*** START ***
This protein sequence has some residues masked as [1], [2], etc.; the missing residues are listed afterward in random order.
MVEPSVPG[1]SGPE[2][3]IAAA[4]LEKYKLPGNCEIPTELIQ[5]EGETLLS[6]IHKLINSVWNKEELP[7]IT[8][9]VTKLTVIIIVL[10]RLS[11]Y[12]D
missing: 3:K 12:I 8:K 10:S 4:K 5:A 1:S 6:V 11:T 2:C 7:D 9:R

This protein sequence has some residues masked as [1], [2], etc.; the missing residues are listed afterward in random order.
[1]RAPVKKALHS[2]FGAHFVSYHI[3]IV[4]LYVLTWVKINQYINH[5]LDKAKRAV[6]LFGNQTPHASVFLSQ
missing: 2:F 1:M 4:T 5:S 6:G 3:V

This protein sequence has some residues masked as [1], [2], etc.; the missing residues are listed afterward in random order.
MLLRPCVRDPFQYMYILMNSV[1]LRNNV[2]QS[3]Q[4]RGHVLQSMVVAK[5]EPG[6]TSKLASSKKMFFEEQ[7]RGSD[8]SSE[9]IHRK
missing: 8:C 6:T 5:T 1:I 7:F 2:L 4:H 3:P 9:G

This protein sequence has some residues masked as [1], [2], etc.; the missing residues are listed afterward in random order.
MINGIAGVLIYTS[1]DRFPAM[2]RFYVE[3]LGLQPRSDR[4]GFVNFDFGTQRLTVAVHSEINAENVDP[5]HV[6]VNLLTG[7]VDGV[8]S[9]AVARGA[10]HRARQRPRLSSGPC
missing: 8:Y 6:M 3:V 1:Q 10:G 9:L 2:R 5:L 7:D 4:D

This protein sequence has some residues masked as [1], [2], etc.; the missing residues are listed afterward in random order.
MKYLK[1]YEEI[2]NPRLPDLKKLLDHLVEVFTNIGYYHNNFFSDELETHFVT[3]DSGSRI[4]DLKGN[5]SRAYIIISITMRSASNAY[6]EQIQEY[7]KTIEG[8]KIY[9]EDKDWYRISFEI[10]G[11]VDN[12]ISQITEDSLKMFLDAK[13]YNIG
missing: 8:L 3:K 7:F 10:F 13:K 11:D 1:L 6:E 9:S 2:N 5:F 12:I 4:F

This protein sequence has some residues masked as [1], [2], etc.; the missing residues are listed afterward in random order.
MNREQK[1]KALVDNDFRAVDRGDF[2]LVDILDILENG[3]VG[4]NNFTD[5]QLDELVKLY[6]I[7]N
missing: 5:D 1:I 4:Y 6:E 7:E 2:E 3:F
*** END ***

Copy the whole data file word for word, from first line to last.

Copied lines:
This protein sequence has some residues masked as [1], [2], etc.; the missing residues are listed afterward in random order.
MVEPSVPG[1]SGPE[2][3]IAAA[4]LEKYKLPGNCEIPTELIQ[5]EGETLLS[6]IHKLINSVWNKEELP[7]IT[8][9]VTKLTVIIIVL[10]RLS[11]Y[12]D
missing: 3:K 12:I 8:K 10:S 4:K 5:A 1:S 6:V 11:T 2:C 7:D 9:R

This protein sequence has some residues masked as [1], [2], etc.; the missing residues are listed afterward in random order.
[1]RAPVKKALHS[2]FGAHFVSYHI[3]IV[4]LYVLTWVKINQYINH[5]LDKAKRAV[6]LFGNQTPHASVFLSQ
missing: 2:F 1:M 4:T 5:S 6:G 3:V

This protein sequence has some residues masked as [1], [2], etc.; the missing residues are listed afterward in random order.
MLLRPCVRDPFQYMYILMNSV[1]LRNNV[2]QS[3]Q[4]RGHVLQSMVVAK[5]EPG[6]TSKLASSKKMFFEEQ[7]RGSD[8]SSE[9]IHRK
missing: 8:C 6:T 5:T 1:I 7:F 2:L 4:H 3:P 9:G

This protein sequence has some residues masked as [1], [2], etc.; the missing residues are listed afterward in random order.
MINGIAGVLIYTS[1]DRFPAM[2]RFYVE[3]LGLQPRSDR[4]GFVNFDFGTQRLTVAVHSEINAENVDP[5]HV[6]VNLLTG[7]VDGV[8]S[9]AVARGA[10]HRARQRPRLSSGPC
missing: 8:Y 6:M 3:V 1:Q 10:G 9:L 2:R 5:L 7:D 4:D

This protein sequence has some residues masked as [1], [2], etc.; the missing residues are listed afterward in random order.
MKYLK[1]YEEI[2]NPRLPDLKKLLDHLVEVFTNIGYYHNNFFSDELETHFVT[3]DSGSRI[4]DLKGN[5]SRAYIIISITMRSASNAY[6]EQIQEY[7]KTIEG[8]KIY[9]EDKDWYRISFEI[10]G[11]VDN[12]ISQITEDSLKMFLDAK[13]YNIG
missing: 8:L 3:K 7:F 10:F 13:K 11:D 1:L 6:E 9:S 2:N 5:F 12:I 4:F

This protein sequence has some residues masked as [1], [2], etc.; the missing residues are listed afterward in random order.
MNREQK[1]KALVDNDFRAVDRGDF[2]LVDILDILENG[3]VG[4]NNFTD[5]QLDELVKLY[6]I[7]N
missing: 5:D 1:I 4:Y 6:E 7:E 2:E 3:F